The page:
Immunization exemption bill dies

Legislation to eliminate the personal-belief exemption for immunization requirements died on the state House floor this week.

House Bill 2009 would have removed the personal or philosophical exemption but would have continued to allow the existing exemptions for both religious and medical reasons.

The legislation died Wednesday after failing to come up for a vote before the deadline for bills.

A similar bill died in Oregon. That bill would have only allowed medical exemptions, eliminating the personal/philosophical and religious exemptions.

The Washington State Medical Association was quick to voice its displeasure with the “lack of action by state lawmakers.”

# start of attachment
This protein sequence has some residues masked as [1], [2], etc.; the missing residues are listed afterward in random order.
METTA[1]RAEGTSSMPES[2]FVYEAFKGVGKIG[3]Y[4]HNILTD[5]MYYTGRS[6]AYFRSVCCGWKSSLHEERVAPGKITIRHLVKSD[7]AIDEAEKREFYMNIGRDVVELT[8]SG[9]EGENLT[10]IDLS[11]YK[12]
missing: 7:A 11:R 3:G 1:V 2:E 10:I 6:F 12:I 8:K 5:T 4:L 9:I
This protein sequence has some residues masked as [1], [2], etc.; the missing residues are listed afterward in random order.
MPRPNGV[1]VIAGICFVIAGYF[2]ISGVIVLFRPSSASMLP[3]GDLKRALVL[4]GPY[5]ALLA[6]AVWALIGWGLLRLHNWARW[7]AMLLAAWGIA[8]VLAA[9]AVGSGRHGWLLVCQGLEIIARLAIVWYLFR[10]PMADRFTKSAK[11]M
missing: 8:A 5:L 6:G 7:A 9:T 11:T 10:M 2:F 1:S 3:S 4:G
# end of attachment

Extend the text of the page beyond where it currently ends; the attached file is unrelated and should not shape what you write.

“Due to inaction, legislators in Olympia have dropped the ball on this crucial public health issue – all but guaranteeing that many our state’s communities will remain at risk for outbreaks” said Dr. Brian Seppi, association president, in a news release.

Data from the 2013-14 school year shows that Washington’s vaccination rate for kindergartners still remains below the 90 percent baseline for preventing outbreaks, according to the association.

The association called the bill the “best opportunity for elected officials to rise above politics on a public health issue that continues to put our state’s residents at risk for potentially deadly, preventable diseases.”

“By failing to pass HB 2009, lawmakers have missed an opportunity to take the next step to bring our state’s vaccinations in line with national target vaccination rates and protect our communities,” Seppi said.

Marissa Harshman

Marissa Harshman

I'm the health reporter for The Columbian newspaper in Vancouver, Wash. I started at The Columbian -- my hometown newspaper -- in September 2009. Reach me at or 360-735-4546.

Scroll to top